Boeing is not endorsing a House Republican bill limiting the National Labor Relations Board’s (NLRB) powers, even though the company’s dispute with the agency provoked the legislation.
Rep. Tim ScottTimothy (Tim) Eugene ScottDOJ announces agencywide limits on chokeholds and no-knock entries Lobbying world As Biden falters, a two-man race for the 2024 GOP nomination begins to take shape MORE’s (R-S.C.) bill, which the House is expected to approve Thursday, would curb the labor board’s legal authority by prohibiting it from ordering a company to relocate its workers.
Scott wrote the bill after the NLRB filed a complaint against the aerospace giant for starting a production line for its new 787 Dreamliner jet in right-to-work South Carolina. The company did so after Boeing executives expressed worry about work stoppages at their unionized operations in the state of Washington.
The NLRB decided Boeing opened the production line in South Carolina instead of Washington to punish union workers, which would violate U.S. law.
The defense contractor disagrees with the complaint, arguing that it created new work at the South Carolina plant and did not eliminate jobs in Washington. Boeing invested $1 billion to create the plant, bringing 1,000 new jobs to the state while adding another 5,000 union jobs at its Washington operations.
The decision has sparked a fury in conservative circles, with most of the Republican candidates for president condemning the NLRB. Republicans say the decision highlights regulatory overreach by the Obama administration, which they say has expanded the role of government.
Boeing, however, will not get behind congressional action and would rather the NLRB just withdraw its complaint, a spokesman said.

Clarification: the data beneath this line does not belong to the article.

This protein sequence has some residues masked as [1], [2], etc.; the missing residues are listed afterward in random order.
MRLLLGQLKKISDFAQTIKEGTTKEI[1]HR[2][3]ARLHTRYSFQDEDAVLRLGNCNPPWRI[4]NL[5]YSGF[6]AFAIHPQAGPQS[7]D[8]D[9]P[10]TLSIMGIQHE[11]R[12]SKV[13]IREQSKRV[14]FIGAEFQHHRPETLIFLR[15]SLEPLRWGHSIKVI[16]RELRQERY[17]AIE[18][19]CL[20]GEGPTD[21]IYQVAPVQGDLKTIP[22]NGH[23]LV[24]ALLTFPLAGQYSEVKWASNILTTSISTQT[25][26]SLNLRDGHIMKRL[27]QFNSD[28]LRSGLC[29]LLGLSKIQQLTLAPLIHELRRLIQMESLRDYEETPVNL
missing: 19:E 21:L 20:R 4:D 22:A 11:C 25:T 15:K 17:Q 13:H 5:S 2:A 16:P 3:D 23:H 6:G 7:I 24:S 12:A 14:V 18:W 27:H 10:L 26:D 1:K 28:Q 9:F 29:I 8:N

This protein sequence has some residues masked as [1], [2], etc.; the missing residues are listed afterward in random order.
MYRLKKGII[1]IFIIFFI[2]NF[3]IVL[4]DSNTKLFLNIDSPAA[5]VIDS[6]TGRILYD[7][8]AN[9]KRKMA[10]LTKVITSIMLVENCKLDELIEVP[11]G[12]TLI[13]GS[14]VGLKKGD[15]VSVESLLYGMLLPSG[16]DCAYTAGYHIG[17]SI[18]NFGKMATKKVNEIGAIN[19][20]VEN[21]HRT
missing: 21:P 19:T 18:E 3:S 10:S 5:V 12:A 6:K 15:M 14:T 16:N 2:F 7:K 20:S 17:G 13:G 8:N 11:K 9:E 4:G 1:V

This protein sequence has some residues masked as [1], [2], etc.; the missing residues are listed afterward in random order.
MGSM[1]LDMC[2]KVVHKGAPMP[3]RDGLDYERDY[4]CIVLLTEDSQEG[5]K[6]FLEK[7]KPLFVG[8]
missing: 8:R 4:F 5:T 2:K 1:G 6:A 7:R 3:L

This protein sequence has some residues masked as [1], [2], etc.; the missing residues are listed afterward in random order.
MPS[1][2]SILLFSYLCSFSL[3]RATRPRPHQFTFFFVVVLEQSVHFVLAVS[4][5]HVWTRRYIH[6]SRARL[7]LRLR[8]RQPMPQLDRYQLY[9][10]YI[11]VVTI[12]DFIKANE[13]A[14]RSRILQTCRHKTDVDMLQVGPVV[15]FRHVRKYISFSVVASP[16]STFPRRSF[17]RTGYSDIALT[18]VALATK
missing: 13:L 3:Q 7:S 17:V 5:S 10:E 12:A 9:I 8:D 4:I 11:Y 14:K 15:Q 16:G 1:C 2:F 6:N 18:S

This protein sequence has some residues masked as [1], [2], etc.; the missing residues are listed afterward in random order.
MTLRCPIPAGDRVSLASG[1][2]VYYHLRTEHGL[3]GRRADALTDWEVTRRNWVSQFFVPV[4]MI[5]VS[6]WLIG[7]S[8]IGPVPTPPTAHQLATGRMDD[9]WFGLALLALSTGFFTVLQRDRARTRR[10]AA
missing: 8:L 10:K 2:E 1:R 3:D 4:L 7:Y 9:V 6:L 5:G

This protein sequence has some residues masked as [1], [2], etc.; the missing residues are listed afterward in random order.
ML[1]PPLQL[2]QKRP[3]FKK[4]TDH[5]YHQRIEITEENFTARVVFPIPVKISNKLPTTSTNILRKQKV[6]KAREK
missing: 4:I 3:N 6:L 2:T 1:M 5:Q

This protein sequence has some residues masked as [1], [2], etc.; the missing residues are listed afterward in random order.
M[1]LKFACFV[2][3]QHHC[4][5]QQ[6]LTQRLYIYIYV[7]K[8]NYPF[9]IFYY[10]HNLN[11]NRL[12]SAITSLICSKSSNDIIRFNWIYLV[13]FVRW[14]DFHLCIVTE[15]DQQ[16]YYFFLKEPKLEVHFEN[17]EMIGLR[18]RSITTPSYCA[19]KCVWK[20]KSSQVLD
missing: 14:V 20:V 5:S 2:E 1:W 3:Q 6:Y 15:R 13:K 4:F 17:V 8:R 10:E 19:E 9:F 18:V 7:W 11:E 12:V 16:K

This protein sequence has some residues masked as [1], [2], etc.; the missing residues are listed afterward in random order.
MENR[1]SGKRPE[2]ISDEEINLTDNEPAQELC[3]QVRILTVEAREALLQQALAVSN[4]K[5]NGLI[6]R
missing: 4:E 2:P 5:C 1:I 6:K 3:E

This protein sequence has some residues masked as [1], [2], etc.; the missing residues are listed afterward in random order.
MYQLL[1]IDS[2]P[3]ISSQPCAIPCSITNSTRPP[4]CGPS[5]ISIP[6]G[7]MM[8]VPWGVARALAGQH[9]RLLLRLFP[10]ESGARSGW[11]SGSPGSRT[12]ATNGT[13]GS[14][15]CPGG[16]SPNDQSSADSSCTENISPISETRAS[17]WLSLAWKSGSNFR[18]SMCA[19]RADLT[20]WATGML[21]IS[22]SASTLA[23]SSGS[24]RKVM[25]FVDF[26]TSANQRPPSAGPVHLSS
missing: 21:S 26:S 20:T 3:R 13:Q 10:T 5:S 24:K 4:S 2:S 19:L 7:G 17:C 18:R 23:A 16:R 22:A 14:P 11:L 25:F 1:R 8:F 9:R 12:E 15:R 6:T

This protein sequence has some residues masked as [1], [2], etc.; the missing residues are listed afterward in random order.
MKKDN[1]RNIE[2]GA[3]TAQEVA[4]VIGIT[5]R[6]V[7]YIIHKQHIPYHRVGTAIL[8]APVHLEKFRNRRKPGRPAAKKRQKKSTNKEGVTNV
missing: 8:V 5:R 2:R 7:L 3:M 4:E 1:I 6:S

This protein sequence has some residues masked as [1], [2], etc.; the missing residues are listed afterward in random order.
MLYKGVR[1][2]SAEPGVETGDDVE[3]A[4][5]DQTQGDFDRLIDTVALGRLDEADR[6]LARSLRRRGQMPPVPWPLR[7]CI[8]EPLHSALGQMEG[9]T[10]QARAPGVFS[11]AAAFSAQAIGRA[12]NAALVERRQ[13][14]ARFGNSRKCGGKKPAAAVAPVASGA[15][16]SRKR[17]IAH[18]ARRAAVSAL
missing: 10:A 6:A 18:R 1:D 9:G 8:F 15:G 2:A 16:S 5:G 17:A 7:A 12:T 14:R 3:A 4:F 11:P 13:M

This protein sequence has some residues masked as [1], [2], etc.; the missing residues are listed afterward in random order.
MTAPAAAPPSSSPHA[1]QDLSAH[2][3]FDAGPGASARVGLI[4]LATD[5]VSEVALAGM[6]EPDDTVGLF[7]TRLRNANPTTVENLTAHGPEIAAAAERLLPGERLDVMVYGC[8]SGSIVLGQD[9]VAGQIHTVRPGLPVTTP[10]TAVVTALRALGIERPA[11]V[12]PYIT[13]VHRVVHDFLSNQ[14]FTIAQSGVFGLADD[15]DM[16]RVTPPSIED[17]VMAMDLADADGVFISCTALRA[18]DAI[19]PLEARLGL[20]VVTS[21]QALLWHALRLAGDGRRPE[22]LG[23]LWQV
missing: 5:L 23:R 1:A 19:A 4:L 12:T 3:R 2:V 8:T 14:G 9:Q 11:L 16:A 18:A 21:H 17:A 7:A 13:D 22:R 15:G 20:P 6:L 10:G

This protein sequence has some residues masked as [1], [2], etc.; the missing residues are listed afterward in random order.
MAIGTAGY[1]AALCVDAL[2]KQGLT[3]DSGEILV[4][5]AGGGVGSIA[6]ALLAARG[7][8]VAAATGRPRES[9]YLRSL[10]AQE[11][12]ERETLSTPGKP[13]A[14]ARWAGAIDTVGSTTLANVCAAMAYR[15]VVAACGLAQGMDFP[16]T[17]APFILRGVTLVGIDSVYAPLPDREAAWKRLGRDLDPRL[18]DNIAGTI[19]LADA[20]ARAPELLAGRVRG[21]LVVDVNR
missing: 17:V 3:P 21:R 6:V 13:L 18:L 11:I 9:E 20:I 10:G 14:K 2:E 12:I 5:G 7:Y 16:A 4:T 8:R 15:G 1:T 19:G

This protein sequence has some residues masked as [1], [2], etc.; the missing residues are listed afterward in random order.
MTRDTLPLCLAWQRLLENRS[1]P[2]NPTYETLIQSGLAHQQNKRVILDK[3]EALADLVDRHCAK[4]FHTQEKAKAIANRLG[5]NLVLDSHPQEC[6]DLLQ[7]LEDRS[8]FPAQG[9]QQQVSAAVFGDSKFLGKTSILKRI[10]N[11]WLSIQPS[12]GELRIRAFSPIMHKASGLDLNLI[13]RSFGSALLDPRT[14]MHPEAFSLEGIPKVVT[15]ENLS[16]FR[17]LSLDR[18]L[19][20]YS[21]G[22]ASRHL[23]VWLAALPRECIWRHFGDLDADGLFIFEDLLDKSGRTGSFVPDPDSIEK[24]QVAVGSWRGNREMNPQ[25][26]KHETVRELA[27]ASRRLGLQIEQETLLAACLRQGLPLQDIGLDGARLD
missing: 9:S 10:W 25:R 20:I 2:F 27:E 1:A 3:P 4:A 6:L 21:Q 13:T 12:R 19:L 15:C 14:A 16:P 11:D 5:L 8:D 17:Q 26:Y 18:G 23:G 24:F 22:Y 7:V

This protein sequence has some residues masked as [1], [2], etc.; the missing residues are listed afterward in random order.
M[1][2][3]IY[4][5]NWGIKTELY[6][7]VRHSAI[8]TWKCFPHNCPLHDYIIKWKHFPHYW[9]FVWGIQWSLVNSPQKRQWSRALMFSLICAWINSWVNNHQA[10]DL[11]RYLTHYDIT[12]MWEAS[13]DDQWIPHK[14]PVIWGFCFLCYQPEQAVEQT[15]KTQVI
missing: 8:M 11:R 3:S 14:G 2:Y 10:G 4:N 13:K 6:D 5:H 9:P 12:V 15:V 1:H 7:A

“Boeing’s efforts are focused on educating interested parties about the facts of the complaint,” said Sean McCormack, vice president for communications for Boeing’s government operations, in a statement. “We continue to believe the issue would be best addressed by the NLRB withdrawing its complaint. Boeing has not endorsed any specific piece of legislation that might address our case.”
Boeing has had tough words for the NLRB.
In a Wall Street Journal op-ed published in May, Jim McNerney, the company’s chairman, president and CEO, said the NLRB complaint was “a fundamental assault on the capitalist principles that have sustained America’s competitiveness since it became the world’s largest economy nearly 140 years ago.”
The complaint is now being considered by an administrative law judge. If it is held up, Boeing would be required to maintain the production line in Washington but would not have to close its facility in South Carolina.
Boeing is in a tough spot when it comes to the GOP bill, experts said, because if it is approved, it would drastically change labor law. While the law would likely void the NLRB complaint against Boeing, it might also have unforeseen consequences, some of them negative, for employers.